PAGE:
The goal was simple. Run the Spartan Race Arizona Sprint blindfolded for a good charity organization, BlindStart of America, and not kill myself in the process. It started as an idea and suddenly turned into a serious commitment once Jeff Nelson, Stephen Sinek, and Lauren Marquez decided that they wanted to challenge themselves as well. I was stoked. Three elites coming to play.
Four obstacles that would hand me burpees came to mind: Monkey Bars, Multi-Rig, Spear Throw and Z Wall. In the past, I used to do blindfolded judo and jiu jitsu grappling practices. I use visualization and spatial relationships techniques, projecting in my head calculated distances and placements, and that practice and training in blindfolded grappling gave me the tools that allowed me to create a mental map in my head by analyzing slope, surface, and tactile shifts identified by my footing, touch, and sounds. Having nearly five years of experience in running OCRs, I’ve encountered nearly every type of obstacle that Spartan can throw at you, and using previous experience and muscle memory, I knew that if I came up to an obstacle that I’ve encountered before, that it would be relatively easy to use visualization to complete it successfully.
My equipment was a pair of ski goggles that I had spray painted the lenses with five coats of blue paint over 20 coats of black paint, attached stickers to the outside of the lens and used black duct tape to cover the vent ports so that there was no light or visibility. My wife, who would be guiding me, started giving me directions and descriptions at the Start. It’s very disorienting having no sight and it took me a couple of minutes to adjust my thinking and realize I had to really, absolutely trust my guide to get me through the course. Giving 100% trust in someone else is not as easy as it might sound, no matter who they are.
The race starts and my hands attach to the carabiners on my wife’s ruck. I would use three fingers to maintain a light grip. The only time I would grab with more than one hand would be during narrow passages where I grabbed both sides of the ruck, maintaining a light grip to avoid getting any assistance by my guide for incline or weighted hiking.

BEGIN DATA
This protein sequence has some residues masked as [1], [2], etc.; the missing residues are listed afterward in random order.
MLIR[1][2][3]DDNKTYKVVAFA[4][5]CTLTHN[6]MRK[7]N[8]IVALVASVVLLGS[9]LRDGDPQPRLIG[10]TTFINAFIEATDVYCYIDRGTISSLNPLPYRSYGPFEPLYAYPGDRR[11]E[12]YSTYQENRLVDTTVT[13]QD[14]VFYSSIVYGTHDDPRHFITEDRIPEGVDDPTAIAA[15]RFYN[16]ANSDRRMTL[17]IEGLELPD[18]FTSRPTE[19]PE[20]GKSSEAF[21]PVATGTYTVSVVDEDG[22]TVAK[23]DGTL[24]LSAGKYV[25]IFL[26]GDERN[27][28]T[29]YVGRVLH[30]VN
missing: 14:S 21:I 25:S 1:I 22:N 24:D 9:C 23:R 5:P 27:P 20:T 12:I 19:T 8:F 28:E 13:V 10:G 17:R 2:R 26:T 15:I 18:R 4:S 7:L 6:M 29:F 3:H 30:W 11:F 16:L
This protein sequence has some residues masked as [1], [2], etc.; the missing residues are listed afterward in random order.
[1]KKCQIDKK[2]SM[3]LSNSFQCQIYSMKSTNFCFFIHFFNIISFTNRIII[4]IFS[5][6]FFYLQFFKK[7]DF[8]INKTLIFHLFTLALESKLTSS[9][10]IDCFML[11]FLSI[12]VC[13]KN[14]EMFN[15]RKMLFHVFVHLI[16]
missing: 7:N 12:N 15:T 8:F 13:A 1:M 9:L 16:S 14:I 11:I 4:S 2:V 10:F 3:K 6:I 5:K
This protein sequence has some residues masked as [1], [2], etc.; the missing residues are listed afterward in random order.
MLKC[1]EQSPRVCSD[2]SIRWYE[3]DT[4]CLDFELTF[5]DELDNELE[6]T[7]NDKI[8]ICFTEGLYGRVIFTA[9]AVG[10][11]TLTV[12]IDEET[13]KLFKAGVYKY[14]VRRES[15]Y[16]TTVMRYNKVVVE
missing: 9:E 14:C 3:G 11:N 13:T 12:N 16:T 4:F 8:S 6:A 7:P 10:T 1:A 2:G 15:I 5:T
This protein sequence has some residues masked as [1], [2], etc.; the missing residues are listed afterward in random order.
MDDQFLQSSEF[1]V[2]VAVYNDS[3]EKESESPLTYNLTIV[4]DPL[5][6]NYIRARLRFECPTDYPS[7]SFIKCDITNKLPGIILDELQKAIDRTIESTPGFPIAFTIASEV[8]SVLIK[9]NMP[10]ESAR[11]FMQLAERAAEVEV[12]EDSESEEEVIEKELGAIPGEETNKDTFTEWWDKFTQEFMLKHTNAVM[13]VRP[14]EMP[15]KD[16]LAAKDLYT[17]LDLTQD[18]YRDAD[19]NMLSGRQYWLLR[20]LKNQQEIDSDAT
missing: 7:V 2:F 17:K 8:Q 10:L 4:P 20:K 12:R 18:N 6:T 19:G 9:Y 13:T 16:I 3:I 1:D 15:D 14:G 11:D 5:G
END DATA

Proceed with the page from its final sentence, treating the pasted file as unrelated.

The guiding is good, but I’m lacking critical information for my mental map. Here’s where how I think and how my wife thinks starts to conflict. She’s giving me good information, but also gives me instructions on stride and stepping, or downhill techniques. I need degree of slope, length of incline/decline, and distance from topographical features. I can make a better determination on stride and technique myself. Large steps in unsettled terrain is dangerous because it’s more unbalanced. Smaller steps were more effective at avoiding falls and injury. We have good communication in our marriage, though, so it took less than a mile to get things figured out, and she did a phenomenal job throughout the entire event in guiding me safely and effectively. The new predicament is that my stride and body position changed which places increased demands to different muscles. Fatigue sets in faster and the change in walking posture forced me to stretch my body more often because you pretty much walk with the expectation of falling or running into something, so your body is on “high alert”.